Vasilika, Lisvorio & Polichnítos

After the junction for Aghiasos, the main road to Polichnios climbs from a landscape of olives to one of rocky gorges and pine-woods, passing (33km from Mytilene) the junction with the road for Pyrrha and Kalloni­ (see below in this section) and then descending towards the southern shores of the gulf of Kalloni­ through Vasilika. This is an attractive village whose streets—as at Aghiasos—are shaded into ‘outdoor rooms’ by dense pergolas of climbing plants. The central kafeneion has 19th century folk-art figures of a standing woman and a man sitting cross-legged (or else dancing energetically—it is somehow rather hard to tell which) carved on its imposing, stone door-frame: they are the primitive and serious faced guardians of the locale. Two kilometres further by taking a right branch, you enter Lisvorio, passing a long stretch of wall made in so-called ‘Lesbian masonry’ to the right-hand side as you enter the village: the meticulous, ‘jigsaw-like’ fitting of irregularly cut blocks into a solid and homogeneous surface is typical of the island, and is part of a continuous tradition going back to the polygonal walls of early Antiquity. Lisvorio is famous for its notably hot (c. 70°C), ferrous and slightly sulphurous springs of Aghios Ioannis, which are to be found 2km west of the village. The waters rise just to the right of the bridge and flow down to a small 19th century bath-house below, where they can be enjoyed at more clement temperature in a couple of simple pools.
   Already in Lisvorio, and to a greater extent at Polichnios (42km), a quite different style of architecture prevails from that at Aghiasos. The houses are discrete, four square, symmetrical buildings of the period between 1870 and 1930, meticulously embellished with details in the grey-magenta trachytic stone of northern Lesbos, and frequently characterised by an unusual accentuated pediment in the window cornices. Polichnios is a large settlement spread across a valley between two steep rises. From the summit of the hill of Aghios Stephanos to the south, the full extent of the village comes into view; the roofs are uniform, but the façades are various and highly individual. Near the centre of the town is the olive-oil processing factory, marked by an octagonal brick chimney whose summit is now home to the yearly visits of a family of white storks.
   In the flat and marshy area 1.5km to the southeast of Polichnios rise several mineral springs which, at between 81°C and 92°C, are among the hottest in Europe. In the 2nd century ad, Galen observed that the locals used them for cooking food. The steam and the strong colours of the yellow, red and magenta mineral deposits beside the springs, lend a fantastic touch to a forlorn landscape of tussocks and ruined bath-houses. The waters rise at several points, mixing almost immediately with passing cold water, in the open area between the Old and New Baths: the latter are pleasant and well run (open throughout the year, except Jan and Feb, 8–1, 4–7); the former, the ‘Christianos Baths’, are now dry abandoned structures dating from the end of the 19th century. There are also cold, mineral, drinking-waters at the New Baths.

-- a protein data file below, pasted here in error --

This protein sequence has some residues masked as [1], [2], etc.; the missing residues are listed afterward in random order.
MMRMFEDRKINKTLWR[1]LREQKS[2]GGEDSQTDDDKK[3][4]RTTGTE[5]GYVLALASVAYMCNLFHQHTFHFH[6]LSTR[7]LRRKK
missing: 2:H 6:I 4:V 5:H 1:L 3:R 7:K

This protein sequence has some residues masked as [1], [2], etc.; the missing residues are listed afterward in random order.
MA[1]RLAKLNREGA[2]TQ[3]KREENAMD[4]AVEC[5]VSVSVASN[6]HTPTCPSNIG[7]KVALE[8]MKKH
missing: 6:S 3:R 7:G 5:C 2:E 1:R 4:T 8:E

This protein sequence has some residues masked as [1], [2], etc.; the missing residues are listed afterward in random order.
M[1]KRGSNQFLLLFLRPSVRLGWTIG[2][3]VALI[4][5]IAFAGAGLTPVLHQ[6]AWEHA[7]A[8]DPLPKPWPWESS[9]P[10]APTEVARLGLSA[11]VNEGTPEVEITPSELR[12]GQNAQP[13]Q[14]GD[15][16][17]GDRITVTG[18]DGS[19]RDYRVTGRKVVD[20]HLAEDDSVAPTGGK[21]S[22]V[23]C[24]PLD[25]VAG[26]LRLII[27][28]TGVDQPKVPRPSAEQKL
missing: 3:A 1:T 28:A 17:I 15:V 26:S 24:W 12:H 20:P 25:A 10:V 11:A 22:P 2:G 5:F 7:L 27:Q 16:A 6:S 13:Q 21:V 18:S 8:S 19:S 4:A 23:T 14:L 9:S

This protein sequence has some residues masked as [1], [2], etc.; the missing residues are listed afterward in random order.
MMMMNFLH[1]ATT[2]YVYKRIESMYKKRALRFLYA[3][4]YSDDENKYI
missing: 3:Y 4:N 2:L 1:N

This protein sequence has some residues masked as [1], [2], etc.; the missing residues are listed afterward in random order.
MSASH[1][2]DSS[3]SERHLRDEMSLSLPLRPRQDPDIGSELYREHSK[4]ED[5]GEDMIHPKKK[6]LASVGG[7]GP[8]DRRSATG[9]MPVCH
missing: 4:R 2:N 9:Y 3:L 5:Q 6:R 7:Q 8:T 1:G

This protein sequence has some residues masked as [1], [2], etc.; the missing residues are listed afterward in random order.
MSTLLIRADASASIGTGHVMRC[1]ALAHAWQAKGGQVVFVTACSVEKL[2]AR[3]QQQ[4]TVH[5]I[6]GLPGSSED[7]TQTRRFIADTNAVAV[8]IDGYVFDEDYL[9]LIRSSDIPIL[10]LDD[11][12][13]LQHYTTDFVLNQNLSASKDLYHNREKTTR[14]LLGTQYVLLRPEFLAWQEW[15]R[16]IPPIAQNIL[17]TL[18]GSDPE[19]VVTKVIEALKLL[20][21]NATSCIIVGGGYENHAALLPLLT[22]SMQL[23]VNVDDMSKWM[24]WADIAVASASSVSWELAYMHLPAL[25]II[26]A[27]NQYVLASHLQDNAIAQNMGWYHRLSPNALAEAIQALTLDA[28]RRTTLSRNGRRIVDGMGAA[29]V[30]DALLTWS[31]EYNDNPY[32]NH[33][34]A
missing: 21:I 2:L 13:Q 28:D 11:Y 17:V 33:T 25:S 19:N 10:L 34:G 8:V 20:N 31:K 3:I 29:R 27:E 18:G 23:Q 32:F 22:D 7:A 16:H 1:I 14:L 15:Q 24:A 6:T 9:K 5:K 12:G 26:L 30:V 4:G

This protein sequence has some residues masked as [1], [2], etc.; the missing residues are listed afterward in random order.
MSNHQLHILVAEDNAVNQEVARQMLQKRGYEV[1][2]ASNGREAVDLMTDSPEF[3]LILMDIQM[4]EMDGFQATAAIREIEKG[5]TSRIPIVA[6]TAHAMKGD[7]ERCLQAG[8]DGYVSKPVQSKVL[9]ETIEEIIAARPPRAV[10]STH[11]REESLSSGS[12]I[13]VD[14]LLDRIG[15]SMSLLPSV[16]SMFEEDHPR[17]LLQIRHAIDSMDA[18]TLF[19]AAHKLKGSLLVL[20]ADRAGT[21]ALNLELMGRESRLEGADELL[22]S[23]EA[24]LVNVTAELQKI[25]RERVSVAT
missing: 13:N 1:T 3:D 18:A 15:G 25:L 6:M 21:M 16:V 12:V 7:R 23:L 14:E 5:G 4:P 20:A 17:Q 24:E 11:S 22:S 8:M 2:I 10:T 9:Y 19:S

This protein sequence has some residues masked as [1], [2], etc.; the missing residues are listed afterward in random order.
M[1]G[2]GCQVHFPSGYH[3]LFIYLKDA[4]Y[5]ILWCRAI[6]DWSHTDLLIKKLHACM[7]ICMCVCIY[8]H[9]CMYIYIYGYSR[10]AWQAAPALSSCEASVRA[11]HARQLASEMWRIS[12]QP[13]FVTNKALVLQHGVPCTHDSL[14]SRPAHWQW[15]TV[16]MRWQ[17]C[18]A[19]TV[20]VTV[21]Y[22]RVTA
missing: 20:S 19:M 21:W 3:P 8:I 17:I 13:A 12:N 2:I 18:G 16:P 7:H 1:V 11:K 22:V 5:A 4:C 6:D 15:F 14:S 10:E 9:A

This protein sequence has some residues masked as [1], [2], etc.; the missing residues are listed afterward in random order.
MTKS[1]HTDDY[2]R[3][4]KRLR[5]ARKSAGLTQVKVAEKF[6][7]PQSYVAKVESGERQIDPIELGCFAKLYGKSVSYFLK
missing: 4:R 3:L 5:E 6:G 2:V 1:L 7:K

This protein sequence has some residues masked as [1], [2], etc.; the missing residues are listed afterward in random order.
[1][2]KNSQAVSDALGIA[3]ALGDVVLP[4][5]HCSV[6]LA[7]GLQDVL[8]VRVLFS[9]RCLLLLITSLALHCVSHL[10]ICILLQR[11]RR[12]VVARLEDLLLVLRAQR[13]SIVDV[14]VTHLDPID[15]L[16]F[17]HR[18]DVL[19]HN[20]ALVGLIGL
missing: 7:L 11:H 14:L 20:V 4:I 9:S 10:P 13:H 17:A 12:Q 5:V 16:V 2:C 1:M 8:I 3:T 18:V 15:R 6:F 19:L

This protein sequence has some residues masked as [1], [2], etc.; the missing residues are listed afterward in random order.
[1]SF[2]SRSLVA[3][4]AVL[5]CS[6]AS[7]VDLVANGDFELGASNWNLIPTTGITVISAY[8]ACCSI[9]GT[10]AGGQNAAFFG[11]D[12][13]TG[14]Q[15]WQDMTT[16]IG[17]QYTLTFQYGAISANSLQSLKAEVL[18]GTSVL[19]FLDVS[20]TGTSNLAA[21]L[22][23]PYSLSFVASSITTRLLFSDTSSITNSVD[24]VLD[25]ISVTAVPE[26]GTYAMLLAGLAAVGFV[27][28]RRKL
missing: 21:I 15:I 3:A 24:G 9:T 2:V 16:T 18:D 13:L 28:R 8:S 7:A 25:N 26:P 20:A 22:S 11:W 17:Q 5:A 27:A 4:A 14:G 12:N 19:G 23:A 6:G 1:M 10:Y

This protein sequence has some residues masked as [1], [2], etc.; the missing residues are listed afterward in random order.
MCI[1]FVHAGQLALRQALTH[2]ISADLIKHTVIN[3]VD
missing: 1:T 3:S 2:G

Four and a half kilometres south of Polichnios is the attractive village of Vri­sa. On the main square is a small Natural History Collection housed in a former school building, comprising an interesting display of fossilised plants, fish, and early vertebrates, both from Lesbos and from elsewhere, which explains the background to the remarkable early flora and fauna of the island at a time when it was still attached to Asia Minor. (Open summer daily 9.30–3, 4–7; winter Fri, Sat, Sun, Mon 8.30–1.) The finding of a large number of petrified mammal and rep tile remains of gigantic dimensions in the low lying area between Vri­sa and Vatera, gave rise to the creation of this museum by the University of Athens.
   The road reaches the coast at Vatera (52km from Mytilene), whose long, sandy, south-facing strand curves towards a promontory to the west, marked by the modern church of Aghios Phokas (4km). Beside the church are the remains of the temple of Dionysos Bresagenes, oriented perfectly towards the east and crosswise to the promontory. The remaining elements reveal it to have been of curious design—namely monostyle, in antis: the two massive marble antae and the one fluted column of its porch, placed equidistant between them, have been reerected. Some of the paving where the cult statue would have stood is still visible in the interior. In Antiquity the temple and its headland, which would have been visible from afar, constituted the principal landmark between the entrances to the two gulfs, and on the journey between Mytilene and Eresos. The waters south of here are home to both the common and bottlenose dolphins which are sometimes to be seen from this headland. Arion, the 7th century bc musician, poet and citharode, was from Lesbos (Methymna); it was by the intervention of one such dolphin that his life was supposedly saved when he was thrown overboard on his journey back from Sicily.

Lesvos Island is part of the Northern Aegean Island Group, Greece.
Vasilika, Lisvorio & Polichnitos. 


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